An old cabin outfitted with a camera and a radio became UAF’s first auroral research station in 1930. Professor Veryl Fuller’s work in the dark wilderness outside that cabin, located off the Richardson Highway several miles southeast of Fairbanks, set the tone for auroral research into the 21st century.

Government officials interested in the aurora’s disruption of radio communications arranged a $10,000 grant to Fuller so he could determine the height of the ionosphere. That’s the region of the Earth’s atmosphere where certain long-range radio waves propagate — and where the aurora appears.

At the cabin and a second location on campus, Fuller and his students used their radios to coordinate the simultaneous capture of night sky pictures. They then used the difference in the images to triangulate the aurora’s height.

The year Fuller established the auroral research station, Syun-Ichi Akasofu ’61 was born more than 3,000 miles away in Saku, a city west of Tokyo in central Japan. Akasofu’s introduction to the aurora was through one of his mother’s favorite songs, called “A Wanderer’s Song,” which includes a line about the aurora.

“She used to sing it like a lullaby,” Akasofu recalled.

Fuller died in 1935, leaving his work to be finished by Professor Ervin Bramhall. In 1937, their findings were published in “Auroral Research at the University of Alaska.”

The years following were a difficult time for research at UAF, as many faculty and students left to serve in World War II. However, in 1946, an act of Congress established the Geophysical Institute, still the home of UAF’s auroral research.

Back in Japan, after starting college in 1949, Akasofu got a job at a magnetic observatory, partially to fund his mountaineering excursions. He maintained the instrument that records changes in Earth’s magnetic field. He noticed the instrument constantly changing.

“I asked the manager of the observatory what was causing those changes. He said, it must be aurora in Siberia or Alaska,’” Akasofu said. “That was the second time that I heard about the aurora.”

The experience sparked Akasofu’s interest. While a college student in Japan, he attended a geophysics conference. “I must have asked some question to the lecturer. He said, ‘Have you read the Chapman-Ferraro paper?’”

I got a letter from then-president of the university, William Wood, giving me tenure. I did not know what it meant.”

The lecturer was referring to a paper written by Sydney Chapman ’58 (Hon.), an Oxford University professor, mathematician and geophysicist who soon became instrumental in the Geophysical Institute’s success. At a time when Alaska was not yet a state and the Fairbanks population was just over 5,000, as a visiting professor Chapman would bring much-needed star power to the University of Alaska.

Akasofu sought out Chapman’s paper but found it so dense that he “decided perhaps the aurora was too difficult to study,” he recalled.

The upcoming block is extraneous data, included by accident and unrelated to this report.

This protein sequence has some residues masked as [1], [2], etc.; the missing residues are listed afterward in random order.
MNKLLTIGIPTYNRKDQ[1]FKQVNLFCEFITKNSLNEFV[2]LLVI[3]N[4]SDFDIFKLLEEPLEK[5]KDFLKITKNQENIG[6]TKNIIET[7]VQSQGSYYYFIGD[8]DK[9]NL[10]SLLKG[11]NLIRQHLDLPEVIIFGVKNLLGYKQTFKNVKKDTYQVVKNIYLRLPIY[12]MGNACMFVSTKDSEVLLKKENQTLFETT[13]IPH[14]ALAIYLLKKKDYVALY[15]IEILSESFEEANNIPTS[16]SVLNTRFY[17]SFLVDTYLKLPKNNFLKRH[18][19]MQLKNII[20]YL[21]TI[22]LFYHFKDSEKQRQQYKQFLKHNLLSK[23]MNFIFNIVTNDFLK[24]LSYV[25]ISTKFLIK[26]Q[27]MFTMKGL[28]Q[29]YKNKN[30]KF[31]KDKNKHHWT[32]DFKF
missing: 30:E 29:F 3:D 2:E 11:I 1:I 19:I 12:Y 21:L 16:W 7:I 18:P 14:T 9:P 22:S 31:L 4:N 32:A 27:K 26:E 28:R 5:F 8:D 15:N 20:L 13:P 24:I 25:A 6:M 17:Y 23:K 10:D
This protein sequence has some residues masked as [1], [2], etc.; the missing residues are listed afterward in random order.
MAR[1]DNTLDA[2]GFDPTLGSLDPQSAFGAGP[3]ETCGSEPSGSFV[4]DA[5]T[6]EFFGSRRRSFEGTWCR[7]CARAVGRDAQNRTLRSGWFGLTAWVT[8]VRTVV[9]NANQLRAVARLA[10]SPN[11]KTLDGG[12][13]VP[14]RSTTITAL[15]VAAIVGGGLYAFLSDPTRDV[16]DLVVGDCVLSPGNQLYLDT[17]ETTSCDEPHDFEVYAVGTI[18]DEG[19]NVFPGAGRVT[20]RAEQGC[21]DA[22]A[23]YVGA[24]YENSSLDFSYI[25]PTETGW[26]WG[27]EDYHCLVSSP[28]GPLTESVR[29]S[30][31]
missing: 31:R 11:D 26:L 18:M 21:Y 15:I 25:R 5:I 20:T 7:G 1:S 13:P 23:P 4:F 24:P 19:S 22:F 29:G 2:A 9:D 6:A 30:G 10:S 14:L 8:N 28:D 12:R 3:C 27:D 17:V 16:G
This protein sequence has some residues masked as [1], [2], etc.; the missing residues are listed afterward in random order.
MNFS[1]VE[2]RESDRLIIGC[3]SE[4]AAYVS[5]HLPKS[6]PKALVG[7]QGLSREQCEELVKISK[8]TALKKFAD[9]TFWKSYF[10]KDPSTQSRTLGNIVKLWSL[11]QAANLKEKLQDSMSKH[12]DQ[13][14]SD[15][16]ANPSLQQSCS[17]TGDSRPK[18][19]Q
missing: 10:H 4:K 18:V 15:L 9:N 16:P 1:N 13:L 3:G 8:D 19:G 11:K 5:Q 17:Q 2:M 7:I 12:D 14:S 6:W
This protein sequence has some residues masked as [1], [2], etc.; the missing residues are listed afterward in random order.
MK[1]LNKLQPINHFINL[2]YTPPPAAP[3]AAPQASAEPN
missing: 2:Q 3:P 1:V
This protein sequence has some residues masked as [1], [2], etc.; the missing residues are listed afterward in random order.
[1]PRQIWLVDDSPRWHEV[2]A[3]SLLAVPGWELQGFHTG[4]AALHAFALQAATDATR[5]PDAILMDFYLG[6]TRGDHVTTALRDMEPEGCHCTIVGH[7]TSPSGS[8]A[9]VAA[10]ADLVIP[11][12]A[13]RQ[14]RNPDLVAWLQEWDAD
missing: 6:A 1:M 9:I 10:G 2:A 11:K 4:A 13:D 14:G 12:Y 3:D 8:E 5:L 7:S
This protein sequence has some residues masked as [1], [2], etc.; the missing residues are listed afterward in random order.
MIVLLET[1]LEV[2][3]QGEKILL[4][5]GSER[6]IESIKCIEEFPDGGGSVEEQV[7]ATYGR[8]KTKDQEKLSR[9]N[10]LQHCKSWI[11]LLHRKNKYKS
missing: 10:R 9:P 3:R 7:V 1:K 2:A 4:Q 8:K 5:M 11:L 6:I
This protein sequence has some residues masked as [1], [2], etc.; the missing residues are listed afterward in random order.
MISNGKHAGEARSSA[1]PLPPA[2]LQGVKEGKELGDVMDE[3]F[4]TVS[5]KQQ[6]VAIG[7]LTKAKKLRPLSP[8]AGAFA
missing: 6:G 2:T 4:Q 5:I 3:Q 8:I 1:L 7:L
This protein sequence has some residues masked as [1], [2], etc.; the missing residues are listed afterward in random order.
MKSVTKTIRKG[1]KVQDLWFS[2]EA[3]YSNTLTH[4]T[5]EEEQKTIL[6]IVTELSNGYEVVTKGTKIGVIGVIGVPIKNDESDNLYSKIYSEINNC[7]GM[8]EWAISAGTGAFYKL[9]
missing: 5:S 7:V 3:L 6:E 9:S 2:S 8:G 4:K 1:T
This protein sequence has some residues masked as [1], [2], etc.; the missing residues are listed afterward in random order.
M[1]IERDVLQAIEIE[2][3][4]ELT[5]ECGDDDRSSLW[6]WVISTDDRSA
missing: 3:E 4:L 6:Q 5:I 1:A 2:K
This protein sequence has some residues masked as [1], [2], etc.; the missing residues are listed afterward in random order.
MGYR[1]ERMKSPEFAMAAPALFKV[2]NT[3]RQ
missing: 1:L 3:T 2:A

Nevertheless, Akasofu set out to understand the article and resolved to write to Chapman with some questions.

“I learned that [Chapman] was an Oxford professor, the top guy in geophysics. I hesitated to write to him,” Akasofu said. “So I left it. I didn’t really know what I was doing, and I was climbing mountains, mostly.”

Akasofu learned that Chapman, after recently retiring from Oxford, had begun to spend three months at the Geophysical Institute every year. Eventually Akasofu worked up the nerve to write Chapman with about 10 questions.

“I never expected he would respond, being a top guy in the field,” Akasofu said. “But, surprisingly, I got a reply. Some of the questions he could not answer.”

In his reply, Chapman suggested that Akasofu come to Alaska to study under him. “The GI sent me money for the airfare, so I had no choice,” Akasofu said, laughing.

In 1959, Syun Akasofu stands by an antenna near where the International Arctic Research Center sits today. The antenna was the only structure on West Ridge at the time. Photo courtesy of Chuck Deehr
In 1959, Syun Akasofu stands by an antenna near where the International Arctic Research Center sits today. The antenna was the only structure on West Ridge at the time.

Cameras and rockets

Working closely with Chapman, Akasofu finished his Ph.D. in 1961. (He also took a few breaks for mountain climbing, including an ascent of Mount Silvertip.) After graduating, Akasofu continued his research at the GI and focused on a new technology — the “all-sky” camera.

With these cameras, researchers could “take a picture of the whole sky at many, many locations,” Akasofu said. “It was the first time in history that we could study the aurora over the entire polar region at the same time, almost like looking down by satellite.”

Using the data, Akasofu began studying explosive auroral activity, a phenomenon he would describe in his 1964 paper, “The Development of the Auroral Substorm.” It became the foundation for future research.

Soon after the publication of this pivotal paper, Akasofu was promoted to professor at the university.

“I got a letter from then-president of the university, William Wood, giving me tenure. I did not know what it meant,” said Akasofu. “Perhaps a couple months after, I got a phone call from the president, saying ‘I gave you tenure. Why didn’t you respond?’ I said, ‘I didn’t know what it was.’”

The years after Akasofu became a professor were marked by growth at UAF. To host rockets designed to penetrate and study the aurora, it built Poker Flat Research Range, the first and only university-owned rocket range in the world. The first launch came in 1969 after a rushed initial construction led by Neil Davis ’55, ’61, the Geophysical Institute’s assistant director. [See a profile of Davis.] The facility was completed in 1972.

In 1986, Akasofu became director of the Geophysical Institute, a job that required him to focus more broadly on geophysics.

Syun-Ichi Akasofu speaks with Swedish physicist Hannes Alfvén at UAF in 1974. Alfvén, who won the 1970 Nobel Prize in Physics, was an aurora expert who had engaged in a long debate with Akasofu’s mentor, Sydney Chapman. Akasofu invited Alfvén to visit the Geophysical Institute. Photo courtesy of Geophysical Institute.
Syun-Ichi Akasofu speaks with Swedish physicist Hannes Alfvén at UAF in 1974. Alfvén, who won the 1970 Nobel Prize in Physics, was an aurora expert who had engaged in a long debate with Akasofu’s mentor, Sydney Chapman. Akasofu invited Alfvén to visit the Geophysical Institute.
Chuck Deehr looks at his all-sky scanning photometer on the roof of the Ester Dome auroral observatory in about 1965. The photometer measured the intensity of emissions from sodium, lithium and atomic oxygen in the night sky. Photo courtesy of Harry Groom.